No one is willing to believe that adults too, like children, wander about this earth in a daze and, like children, do not know where they come from or where they are going, act as rarely as they do according to genuine motives, and are as thoroughly governed as they are by biscuits and cake and the rod.
Johann Wolfgang von Goethe
Everybody's got to do something... I'd been on my own since an early age and I thought I better find something to do to buy biscuits and stuff. From high school onwards I was earning my way with photography, one way or another, working in darkrooms and taking pictures of weddings, neighbors' children and so on.
I think every single thing we do is political. Even if you go to the shops and buy a packet of biscuits, then you're buying into the system, willingly or not. I think we're conditioned into thinking political systems as being either communism or capitalism. I think there are a lot more options available. We just haven't explored them.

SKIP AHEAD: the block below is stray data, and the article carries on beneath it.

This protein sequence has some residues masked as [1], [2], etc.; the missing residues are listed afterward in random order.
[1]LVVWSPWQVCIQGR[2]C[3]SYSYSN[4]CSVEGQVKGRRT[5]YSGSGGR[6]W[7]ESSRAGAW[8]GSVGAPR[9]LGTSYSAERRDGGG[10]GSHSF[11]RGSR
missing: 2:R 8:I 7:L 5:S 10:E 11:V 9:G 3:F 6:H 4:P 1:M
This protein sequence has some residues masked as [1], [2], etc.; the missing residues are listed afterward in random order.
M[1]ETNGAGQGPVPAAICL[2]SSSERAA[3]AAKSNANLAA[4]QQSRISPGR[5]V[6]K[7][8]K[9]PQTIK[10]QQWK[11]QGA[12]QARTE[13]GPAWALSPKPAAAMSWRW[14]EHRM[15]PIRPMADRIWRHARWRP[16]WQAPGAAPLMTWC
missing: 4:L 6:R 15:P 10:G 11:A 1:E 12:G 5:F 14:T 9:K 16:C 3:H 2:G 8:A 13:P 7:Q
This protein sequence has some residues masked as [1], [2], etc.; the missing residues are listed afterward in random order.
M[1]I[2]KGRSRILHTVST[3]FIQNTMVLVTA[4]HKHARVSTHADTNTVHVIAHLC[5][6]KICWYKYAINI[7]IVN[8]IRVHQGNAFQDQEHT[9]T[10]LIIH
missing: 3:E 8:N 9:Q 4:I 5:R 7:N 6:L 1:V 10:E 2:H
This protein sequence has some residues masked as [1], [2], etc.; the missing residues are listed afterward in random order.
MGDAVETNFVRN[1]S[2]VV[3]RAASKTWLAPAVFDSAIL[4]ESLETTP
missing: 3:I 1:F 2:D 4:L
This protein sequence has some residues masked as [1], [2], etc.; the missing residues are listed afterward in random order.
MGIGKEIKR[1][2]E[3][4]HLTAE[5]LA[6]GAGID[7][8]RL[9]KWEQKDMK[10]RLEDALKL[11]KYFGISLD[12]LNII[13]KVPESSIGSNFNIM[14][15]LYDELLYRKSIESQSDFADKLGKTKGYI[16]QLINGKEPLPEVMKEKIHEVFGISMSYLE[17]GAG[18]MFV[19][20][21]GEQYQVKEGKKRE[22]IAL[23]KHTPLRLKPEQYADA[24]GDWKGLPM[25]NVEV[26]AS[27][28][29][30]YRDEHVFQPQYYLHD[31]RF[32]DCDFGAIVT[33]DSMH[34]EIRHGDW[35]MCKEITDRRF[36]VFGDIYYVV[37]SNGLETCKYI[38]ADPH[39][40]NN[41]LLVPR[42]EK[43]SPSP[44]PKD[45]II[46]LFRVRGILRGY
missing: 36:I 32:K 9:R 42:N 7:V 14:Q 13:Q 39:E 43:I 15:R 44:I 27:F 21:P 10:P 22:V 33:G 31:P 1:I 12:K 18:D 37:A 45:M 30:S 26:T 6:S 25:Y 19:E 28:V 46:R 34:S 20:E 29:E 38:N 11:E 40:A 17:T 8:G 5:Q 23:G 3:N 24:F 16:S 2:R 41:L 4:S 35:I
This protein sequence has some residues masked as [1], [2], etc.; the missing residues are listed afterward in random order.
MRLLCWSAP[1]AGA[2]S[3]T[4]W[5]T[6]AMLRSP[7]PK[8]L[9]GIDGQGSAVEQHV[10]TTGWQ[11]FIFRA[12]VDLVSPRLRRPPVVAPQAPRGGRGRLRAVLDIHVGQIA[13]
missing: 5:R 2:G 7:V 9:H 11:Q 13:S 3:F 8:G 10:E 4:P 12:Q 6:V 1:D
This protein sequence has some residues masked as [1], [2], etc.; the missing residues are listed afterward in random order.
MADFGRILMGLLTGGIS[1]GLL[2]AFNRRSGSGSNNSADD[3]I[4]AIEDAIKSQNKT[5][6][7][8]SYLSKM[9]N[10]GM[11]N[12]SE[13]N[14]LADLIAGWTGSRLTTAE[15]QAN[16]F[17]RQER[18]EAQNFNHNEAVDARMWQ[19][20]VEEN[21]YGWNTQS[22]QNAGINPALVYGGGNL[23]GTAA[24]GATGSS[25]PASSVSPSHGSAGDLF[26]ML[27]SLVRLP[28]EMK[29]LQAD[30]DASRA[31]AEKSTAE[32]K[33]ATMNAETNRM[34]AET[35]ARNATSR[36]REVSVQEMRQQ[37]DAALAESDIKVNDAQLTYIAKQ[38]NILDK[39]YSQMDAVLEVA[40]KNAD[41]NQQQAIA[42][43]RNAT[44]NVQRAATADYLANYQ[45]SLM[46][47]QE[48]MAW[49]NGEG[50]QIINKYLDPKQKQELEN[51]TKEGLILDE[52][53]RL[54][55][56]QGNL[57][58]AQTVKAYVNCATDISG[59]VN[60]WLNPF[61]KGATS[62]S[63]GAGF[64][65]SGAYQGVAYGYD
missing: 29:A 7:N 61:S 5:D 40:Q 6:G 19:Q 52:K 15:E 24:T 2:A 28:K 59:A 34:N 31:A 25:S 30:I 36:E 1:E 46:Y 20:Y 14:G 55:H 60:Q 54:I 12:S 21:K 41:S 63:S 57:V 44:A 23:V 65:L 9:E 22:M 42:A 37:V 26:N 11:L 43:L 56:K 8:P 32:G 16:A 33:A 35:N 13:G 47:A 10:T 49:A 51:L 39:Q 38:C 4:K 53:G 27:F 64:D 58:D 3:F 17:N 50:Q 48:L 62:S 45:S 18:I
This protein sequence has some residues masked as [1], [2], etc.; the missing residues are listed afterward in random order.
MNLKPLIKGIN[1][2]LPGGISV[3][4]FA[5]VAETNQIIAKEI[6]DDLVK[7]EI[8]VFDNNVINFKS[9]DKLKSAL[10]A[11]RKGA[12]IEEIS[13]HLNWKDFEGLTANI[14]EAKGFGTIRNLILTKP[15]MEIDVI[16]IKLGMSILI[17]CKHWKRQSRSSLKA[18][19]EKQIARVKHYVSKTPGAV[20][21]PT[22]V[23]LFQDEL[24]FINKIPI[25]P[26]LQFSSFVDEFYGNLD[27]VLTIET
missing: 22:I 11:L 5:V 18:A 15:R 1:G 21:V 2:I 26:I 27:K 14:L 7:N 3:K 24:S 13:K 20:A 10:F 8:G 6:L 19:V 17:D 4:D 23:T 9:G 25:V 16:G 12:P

You must be excessively hungry, Mr. Merritt, ' she said graciously. Mademoiselle would have been so proud of her. 'Perhaps you are not a morning person?' He smiled, finally bringing his devastating sky blue morning gaze fully upon her face. 'I thought perhaps if I filled my mouth with biscuits, I might keep my foot out of it for a while.
The time comes to every dog when it ceases to care for people merely for biscuits or bones, or even for caresses, and walks out of doors. When a dog really loves, it prefers the person who gives it nothing, and perhaps is too ill ever to take it out for exercise, to all the liberal cooks and active dog-boys in the world.
Frances Power Cobbe
There are a couple of different types of food I eat a lot. I was raised in the South, in Tennessee, so I'm going to go with comfort food, soul food. I would probably start with collard greens and candied baby carrots and then have some biscuits and white gravy - and for dessert, probably blackberry cobbler.
At the end of the school day, we walked the long, cold way home feeling happy and hungry. There we found a warm fire, country ham with gravy and hot biscuits, and a mother to hug us! If snow blew under the doors that night, what did it matter? Christmas time was just around the corner.